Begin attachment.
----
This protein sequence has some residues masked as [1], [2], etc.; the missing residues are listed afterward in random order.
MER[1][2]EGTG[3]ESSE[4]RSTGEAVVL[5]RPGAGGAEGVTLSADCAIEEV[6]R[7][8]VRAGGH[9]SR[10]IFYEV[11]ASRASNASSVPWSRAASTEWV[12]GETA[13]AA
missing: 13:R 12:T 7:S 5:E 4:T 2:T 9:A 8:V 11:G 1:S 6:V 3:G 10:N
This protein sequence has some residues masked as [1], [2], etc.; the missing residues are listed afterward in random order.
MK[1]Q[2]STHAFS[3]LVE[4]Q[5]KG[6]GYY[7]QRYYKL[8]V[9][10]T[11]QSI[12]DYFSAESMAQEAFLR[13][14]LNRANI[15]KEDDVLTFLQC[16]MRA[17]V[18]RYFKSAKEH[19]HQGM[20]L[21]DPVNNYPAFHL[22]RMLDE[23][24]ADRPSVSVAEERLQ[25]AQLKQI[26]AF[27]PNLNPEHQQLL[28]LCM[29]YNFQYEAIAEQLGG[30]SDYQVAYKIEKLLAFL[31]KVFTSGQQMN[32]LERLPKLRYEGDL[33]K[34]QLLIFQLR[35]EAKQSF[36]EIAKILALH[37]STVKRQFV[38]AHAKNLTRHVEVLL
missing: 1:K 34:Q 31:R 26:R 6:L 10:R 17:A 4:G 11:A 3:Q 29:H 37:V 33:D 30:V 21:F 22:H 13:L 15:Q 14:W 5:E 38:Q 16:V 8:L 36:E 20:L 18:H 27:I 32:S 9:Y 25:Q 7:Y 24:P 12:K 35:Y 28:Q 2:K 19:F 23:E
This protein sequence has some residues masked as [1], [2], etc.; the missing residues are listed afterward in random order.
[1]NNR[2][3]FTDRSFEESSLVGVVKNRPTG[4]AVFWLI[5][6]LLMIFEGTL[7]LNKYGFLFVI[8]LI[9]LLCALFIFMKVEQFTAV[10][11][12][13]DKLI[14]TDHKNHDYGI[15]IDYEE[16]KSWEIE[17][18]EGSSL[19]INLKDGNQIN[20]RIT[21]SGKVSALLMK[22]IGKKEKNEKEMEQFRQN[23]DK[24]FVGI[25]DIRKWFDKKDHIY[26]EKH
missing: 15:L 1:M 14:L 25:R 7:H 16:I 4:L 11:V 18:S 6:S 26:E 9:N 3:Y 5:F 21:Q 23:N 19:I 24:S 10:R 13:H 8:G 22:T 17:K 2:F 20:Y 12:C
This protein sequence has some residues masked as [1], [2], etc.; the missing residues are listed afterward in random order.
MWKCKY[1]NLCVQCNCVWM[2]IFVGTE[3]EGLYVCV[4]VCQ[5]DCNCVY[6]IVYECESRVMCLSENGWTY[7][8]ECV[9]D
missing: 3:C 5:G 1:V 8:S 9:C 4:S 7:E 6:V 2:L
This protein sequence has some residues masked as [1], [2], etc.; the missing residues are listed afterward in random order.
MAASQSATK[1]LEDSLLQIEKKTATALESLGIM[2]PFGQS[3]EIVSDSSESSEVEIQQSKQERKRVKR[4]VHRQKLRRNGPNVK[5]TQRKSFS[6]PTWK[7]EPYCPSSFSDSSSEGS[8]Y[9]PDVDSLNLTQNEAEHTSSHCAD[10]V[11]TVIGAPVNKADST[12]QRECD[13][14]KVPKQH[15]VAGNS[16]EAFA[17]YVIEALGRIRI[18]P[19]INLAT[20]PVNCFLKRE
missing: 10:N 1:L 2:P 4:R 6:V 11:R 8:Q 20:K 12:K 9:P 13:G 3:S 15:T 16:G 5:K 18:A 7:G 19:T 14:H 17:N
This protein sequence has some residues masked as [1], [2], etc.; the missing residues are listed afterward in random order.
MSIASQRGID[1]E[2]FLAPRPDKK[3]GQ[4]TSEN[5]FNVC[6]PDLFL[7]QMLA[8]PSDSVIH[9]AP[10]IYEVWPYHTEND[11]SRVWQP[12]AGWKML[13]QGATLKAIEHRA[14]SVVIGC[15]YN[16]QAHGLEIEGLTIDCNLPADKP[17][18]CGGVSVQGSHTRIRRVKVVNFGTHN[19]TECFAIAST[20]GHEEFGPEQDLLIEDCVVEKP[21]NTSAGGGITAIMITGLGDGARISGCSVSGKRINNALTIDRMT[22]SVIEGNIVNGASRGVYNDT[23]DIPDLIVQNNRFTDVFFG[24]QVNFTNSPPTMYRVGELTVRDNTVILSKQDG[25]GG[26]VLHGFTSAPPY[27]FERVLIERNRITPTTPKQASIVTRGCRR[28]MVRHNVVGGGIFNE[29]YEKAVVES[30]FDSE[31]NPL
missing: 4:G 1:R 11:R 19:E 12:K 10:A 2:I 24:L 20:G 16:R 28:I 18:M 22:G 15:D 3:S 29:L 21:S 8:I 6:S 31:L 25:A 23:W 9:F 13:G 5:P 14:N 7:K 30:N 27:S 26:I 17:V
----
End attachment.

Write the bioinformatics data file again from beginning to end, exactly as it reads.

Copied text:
This protein sequence has some residues masked as [1], [2], etc.; the missing residues are listed afterward in random order.
MER[1][2]EGTG[3]ESSE[4]RSTGEAVVL[5]RPGAGGAEGVTLSADCAIEEV[6]R[7][8]VRAGGH[9]SR[10]IFYEV[11]ASRASNASSVPWSRAASTEWV[12]GETA[13]AA
missing: 13:R 12:T 7:S 5:E 4:T 2:T 9:A 8:V 11:G 1:S 6:V 3:G 10:N
This protein sequence has some residues masked as [1], [2], etc.; the missing residues are listed afterward in random order.
MK[1]Q[2]STHAFS[3]LVE[4]Q[5]KG[6]GYY[7]QRYYKL[8]V[9][10]T[11]QSI[12]DYFSAESMAQEAFLR[13][14]LNRANI[15]KEDDVLTFLQC[16]MRA[17]V[18]RYFKSAKEH[19]HQGM[20]L[21]DPVNNYPAFHL[22]RMLDE[23][24]ADRPSVSVAEERLQ[25]AQLKQI[26]AF[27]PNLNPEHQQLL[28]LCM[29]YNFQYEAIAEQLGG[30]SDYQVAYKIEKLLAFL[31]KVFTSGQQMN[32]LERLPKLRYEGDL[33]K[34]QLLIFQLR[35]EAKQSF[36]EIAKILALH[37]STVKRQFV[38]AHAKNLTRHVEVLL
missing: 1:K 34:Q 31:R 26:R 6:L 10:R 17:A 4:G 11:A 3:Q 29:H 37:V 33:D 30:V 21:F 22:H 13:L 15:Q 14:W 5:E 38:Q 16:V 8:L 36:E 20:L 18:H 27:I 32:S 9:Y 25:Q 7:Y 24:P 12:K 35:Y 28:Q 2:K 19:F 23:E
This protein sequence has some residues masked as [1], [2], etc.; the missing residues are listed afterward in random order.
[1]NNR[2][3]FTDRSFEESSLVGVVKNRPTG[4]AVFWLI[5][6]LLMIFEGTL[7]LNKYGFLFVI[8]LI[9]LLCALFIFMKVEQFTAV[10][11][12][13]DKLI[14]TDHKNHDYGI[15]IDYEE[16]KSWEIE[17][18]EGSSL[19]INLKDGNQIN[20]RIT[21]SGKVSALLMK[22]IGKKEKNEKEMEQFRQN[23]DK[24]FVGI[25]DIRKWFDKKDHIY[26]EKH
missing: 15:L 1:M 14:L 25:R 7:H 16:I 4:L 11:V 18:S 6:S 26:E 9:N 3:Y 5:F 21:Q 23:N 19:I 24:S 10:R 13:H 8:G 22:T 17:K 2:F 20:Y 12:C
This protein sequence has some residues masked as [1], [2], etc.; the missing residues are listed afterward in random order.
MWKCKY[1]NLCVQCNCVWM[2]IFVGTE[3]EGLYVCV[4]VCQ[5]DCNCVY[6]IVYECESRVMCLSENGWTY[7][8]ECV[9]D
missing: 3:C 5:G 1:V 8:S 9:C 4:S 7:E 6:V 2:L
This protein sequence has some residues masked as [1], [2], etc.; the missing residues are listed afterward in random order.
MAASQSATK[1]LEDSLLQIEKKTATALESLGIM[2]PFGQS[3]EIVSDSSESSEVEIQQSKQERKRVKR[4]VHRQKLRRNGPNVK[5]TQRKSFS[6]PTWK[7]EPYCPSSFSDSSSEGS[8]Y[9]PDVDSLNLTQNEAEHTSSHCAD[10]V[11]TVIGAPVNKADST[12]QRECD[13][14]KVPKQH[15]VAGNS[16]EAFA[17]YVIEALGRIRI[18]P[19]INLAT[20]PVNCFLKRE
missing: 10:N 1:L 2:P 4:R 6:V 11:R 8:Q 20:K 12:K 9:P 13:G 3:S 15:T 16:G 5:K 18:A 7:G 19:T 14:H 17:N
This protein sequence has some residues masked as [1], [2], etc.; the missing residues are listed afterward in random order.
MSIASQRGID[1]E[2]FLAPRPDKK[3]GQ[4]TSEN[5]FNVC[6]PDLFL[7]QMLA[8]PSDSVIH[9]AP[10]IYEVWPYHTEND[11]SRVWQP[12]AGWKML[13]QGATLKAIEHRA[14]SVVIGC[15]YN[16]QAHGLEIEGLTIDCNLPADKP[17][18]CGGVSVQGSHTRIRRVKVVNFGTHN[19]TECFAIAST[20]GHEEFGPEQDLLIEDCVVEKP[21]NTSAGGGITAIMITGLGDGARISGCSVSGKRINNALTIDRMT[22]SVIEGNIVNGASRGVYNDT[23]DIPDLIVQNNRFTDVFFG[24]QVNFTNSPPTMYRVGELTVRDNTVILSKQDG[25]GG[26]VLHGFTSAPPY[27]FERVLIERNRITPTTPKQASIVTRGCRR[28]MVRHNVVGGGIFNE[29]YEKAVVES[30]FDSE[31]NPL
missing: 4:G 1:R 11:R 19:E 12:K 10:A 2:I 24:L 20:G 16:R 28:I 18:M 22:G 15:D 3:S 29:L 21:S 8:I 6:S 31:L 25:A 23:W 9:F 13:G 5:P 14:N 7:K 30:N 27:S 26:I 17:V